Shade photo (A1 and A2 tabs).

Figure 12

Black and white shade photo.

Figure 13

Preparations with retraction paste.

Figure 14

Provisional veneers.

Figure 15

Smile with provisional veneers.

Figure 16

Master cast.

Figure 17

Master cast.

Figure 18

Porcelain build-up on refractory dies.

Figure 19

Feldspathic veneers on refractory dies.

Figure 20

Feldspathic veneers on solid cast; frontal view.

Retention of treatment outcomes is considered to be one of the challenges in orthodontics. As the data available in the literature suggests crowding of the anterior teeth after orthodontic treatment is very likely to happen with or without extraction of the third molars.4 In addition, relapse of the extrusive movement of the maxillary anterior teeth is also a concern in this case. To reduce the chance of undesirable changes, a fixed wire retainer was bonded to the lingual surfaces of the anterior teeth. The maxillary central and lateral incisors in this case were extruded significantly more than the canine teeth and by joining the four incisors with the canines using the wire retainer should improve stability.

For many cases, involving the orthodontist can greatly improve the final outcome.

Figure 21

Feldspathic veneers on solid cast; right view.

Figure 22

Feldspathic veneers on solid cast; left view.

Figure 23

Feldspathic veneers.

Figure 24

11 feldspathic veneer.

Figure 25

Feldspathic veneers after cementation.

Figure 26

Intraoral left view.

Figure 27

Intraoral right view.

Figure 28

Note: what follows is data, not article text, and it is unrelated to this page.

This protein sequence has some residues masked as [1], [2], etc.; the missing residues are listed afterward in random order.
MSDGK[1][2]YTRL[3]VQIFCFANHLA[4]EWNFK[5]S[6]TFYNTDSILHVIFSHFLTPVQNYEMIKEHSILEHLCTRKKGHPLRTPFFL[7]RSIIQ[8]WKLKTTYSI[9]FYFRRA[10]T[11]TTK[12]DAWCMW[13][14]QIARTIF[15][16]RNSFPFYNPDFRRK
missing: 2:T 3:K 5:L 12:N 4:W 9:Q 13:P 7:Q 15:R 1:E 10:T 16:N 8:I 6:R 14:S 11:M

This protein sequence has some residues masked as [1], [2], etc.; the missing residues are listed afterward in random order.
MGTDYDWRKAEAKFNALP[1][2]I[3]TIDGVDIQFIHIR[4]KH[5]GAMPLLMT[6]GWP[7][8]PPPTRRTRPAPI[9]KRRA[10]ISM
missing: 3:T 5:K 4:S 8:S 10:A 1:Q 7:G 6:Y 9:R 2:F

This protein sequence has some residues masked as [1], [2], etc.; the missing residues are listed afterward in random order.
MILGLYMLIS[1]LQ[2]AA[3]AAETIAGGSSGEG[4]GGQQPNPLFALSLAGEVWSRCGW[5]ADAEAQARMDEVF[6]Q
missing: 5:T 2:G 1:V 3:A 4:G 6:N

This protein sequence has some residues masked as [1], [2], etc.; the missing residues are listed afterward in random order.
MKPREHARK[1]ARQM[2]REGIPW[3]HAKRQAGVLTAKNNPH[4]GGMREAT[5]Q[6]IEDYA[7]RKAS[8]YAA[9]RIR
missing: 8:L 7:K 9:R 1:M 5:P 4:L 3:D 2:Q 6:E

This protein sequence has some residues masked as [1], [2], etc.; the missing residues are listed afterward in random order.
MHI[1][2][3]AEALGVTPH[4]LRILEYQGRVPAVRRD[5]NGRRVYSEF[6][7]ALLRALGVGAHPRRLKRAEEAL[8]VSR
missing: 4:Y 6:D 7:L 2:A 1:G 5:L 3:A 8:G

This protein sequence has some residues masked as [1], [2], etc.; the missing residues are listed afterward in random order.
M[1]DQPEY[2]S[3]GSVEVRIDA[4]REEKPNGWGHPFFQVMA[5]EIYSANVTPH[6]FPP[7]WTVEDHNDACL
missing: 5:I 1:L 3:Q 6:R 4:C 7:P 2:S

Close view of final smile.

Figure 29.

Final smile.

The orthodontist can assist in positioning the teeth for conservative prosthetic preparations to preserve as much tooth structure as possible. If a smaller tooth is planned for a full coverage restoration, that tooth can be centered mesio-distally and labio-buccally with a patent overjet. This would minimize the lingual enamel reduction and preserve tooth structure. Similarly, orthodontics can reposition gingiva using a non-surgical approach, setting the stage for subsequent prosthodontic treatment. OH

Oral Health welcomes this original article.

Disclaimer: We would like to thank the patient for trusting us for his treatment and Yuzo Matsumura, RDT, from Elephant Dental Studio.


  1. Sarver DM. The importance of incisor positioning in the esthetic smile: the smile arc. Am J Orthod Dentofacial Orthop. 2001 Aug;120(2):98-111
  2. Sarver DM. Principles of cosmetic dentistry in orthodontics: Part 1. Shape and proportionality of anterior teeth. Am J Orthod Dentofacial Orthop. 2004 Dec;126(6):749-53.
  3. Ackerman JL, Ackerman MB, Brensinger CM, Landis JR. A morphometric analysis of the posed smile. Clin Orthod Res. 1998;1(1):2-11.
  4. Song F, O’Meara S, Wilson P, Golder S, Kleijnen J. The effectiveness and cost-effectiveness of prophylactic removal of wisdom teeth. Health Technol Assess. 2000;4(15):1-55

Dr. Goth Siu completed his Doctor of Dental Medicine degree at the University of Pennsylvania in Philadelphia. He then completed a specialty residency program in Prosthodontics at the University of Illinois at Chicago. Dr. Siu is board certified in Prosthodontics in Canada and the US. He is practicing at Dr. Mark Lin Prosthodontic Centre, Markham Dental Group and Profiles Dental Specialists.



Dr. Nima Mir completed his Doctorate of Dental Surgery (D.D.S.) degree at the University of Southern California (USC) and received his Certificate in Orthodontics and Master of Science (M.Sc.) in Oral Biology at the University of Nebraska Medical Center (UNMC). Dr Mir practices at York Orthodontics in Thornhill.